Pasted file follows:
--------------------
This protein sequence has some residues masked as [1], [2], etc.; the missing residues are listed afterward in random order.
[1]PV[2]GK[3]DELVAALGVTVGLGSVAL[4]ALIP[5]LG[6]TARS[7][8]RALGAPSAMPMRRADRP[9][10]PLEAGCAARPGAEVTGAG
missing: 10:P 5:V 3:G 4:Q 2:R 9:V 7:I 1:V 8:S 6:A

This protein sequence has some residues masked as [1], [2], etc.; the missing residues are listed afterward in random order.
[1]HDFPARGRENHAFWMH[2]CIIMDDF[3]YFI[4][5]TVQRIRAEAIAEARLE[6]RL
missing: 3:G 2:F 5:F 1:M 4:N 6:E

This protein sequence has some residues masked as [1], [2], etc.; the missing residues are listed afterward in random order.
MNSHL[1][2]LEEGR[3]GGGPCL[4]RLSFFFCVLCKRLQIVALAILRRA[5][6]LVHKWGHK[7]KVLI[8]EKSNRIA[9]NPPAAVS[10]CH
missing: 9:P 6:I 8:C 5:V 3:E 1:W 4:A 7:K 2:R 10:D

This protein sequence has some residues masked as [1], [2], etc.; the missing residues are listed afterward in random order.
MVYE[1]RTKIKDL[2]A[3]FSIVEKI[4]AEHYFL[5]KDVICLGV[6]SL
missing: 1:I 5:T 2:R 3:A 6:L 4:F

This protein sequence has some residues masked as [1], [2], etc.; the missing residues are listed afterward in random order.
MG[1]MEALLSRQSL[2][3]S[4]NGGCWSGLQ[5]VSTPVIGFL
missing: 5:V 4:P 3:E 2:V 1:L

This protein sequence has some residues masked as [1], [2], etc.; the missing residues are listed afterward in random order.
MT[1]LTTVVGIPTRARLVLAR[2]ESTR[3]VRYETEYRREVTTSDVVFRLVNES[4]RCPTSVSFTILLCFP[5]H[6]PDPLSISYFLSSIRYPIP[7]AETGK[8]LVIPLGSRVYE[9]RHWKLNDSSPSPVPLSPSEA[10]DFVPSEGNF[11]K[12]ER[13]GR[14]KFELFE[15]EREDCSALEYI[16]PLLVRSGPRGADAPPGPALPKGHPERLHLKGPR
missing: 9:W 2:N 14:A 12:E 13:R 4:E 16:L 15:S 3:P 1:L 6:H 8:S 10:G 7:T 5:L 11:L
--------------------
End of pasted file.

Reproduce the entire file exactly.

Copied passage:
This protein sequence has some residues masked as [1], [2], etc.; the missing residues are listed afterward in random order.
[1]PV[2]GK[3]DELVAALGVTVGLGSVAL[4]ALIP[5]LG[6]TARS[7][8]RALGAPSAMPMRRADRP[9][10]PLEAGCAARPGAEVTGAG
missing: 10:P 5:V 3:G 4:Q 2:R 9:V 7:I 1:V 8:S 6:A

This protein sequence has some residues masked as [1], [2], etc.; the missing residues are listed afterward in random order.
[1]HDFPARGRENHAFWMH[2]CIIMDDF[3]YFI[4][5]TVQRIRAEAIAEARLE[6]RL
missing: 3:G 2:F 5:F 1:M 4:N 6:E

This protein sequence has some residues masked as [1], [2], etc.; the missing residues are listed afterward in random order.
MNSHL[1][2]LEEGR[3]GGGPCL[4]RLSFFFCVLCKRLQIVALAILRRA[5][6]LVHKWGHK[7]KVLI[8]EKSNRIA[9]NPPAAVS[10]CH
missing: 9:P 6:I 8:C 5:V 3:E 1:W 4:A 7:K 2:R 10:D

This protein sequence has some residues masked as [1], [2], etc.; the missing residues are listed afterward in random order.
MVYE[1]RTKIKDL[2]A[3]FSIVEKI[4]AEHYFL[5]KDVICLGV[6]SL
missing: 1:I 5:T 2:R 3:A 6:L 4:F

This protein sequence has some residues masked as [1], [2], etc.; the missing residues are listed afterward in random order.
MG[1]MEALLSRQSL[2][3]S[4]NGGCWSGLQ[5]VSTPVIGFL
missing: 5:V 4:P 3:E 2:V 1:L

This protein sequence has some residues masked as [1], [2], etc.; the missing residues are listed afterward in random order.
MT[1]LTTVVGIPTRARLVLAR[2]ESTR[3]VRYETEYRREVTTSDVVFRLVNES[4]RCPTSVSFTILLCFP[5]H[6]PDPLSISYFLSSIRYPIP[7]AETGK[8]LVIPLGSRVYE[9]RHWKLNDSSPSPVPLSPSEA[10]DFVPSEGNF[11]K[12]ER[13]GR[14]KFELFE[15]EREDCSALEYI[16]PLLVRSGPRGADAPPGPALPKGHPERLHLKGPR
missing: 9:W 2:N 14:A 12:E 13:R 4:E 16:L 15:S 3:P 1:L 6:H 8:S 10:G 7:T 5:L 11:L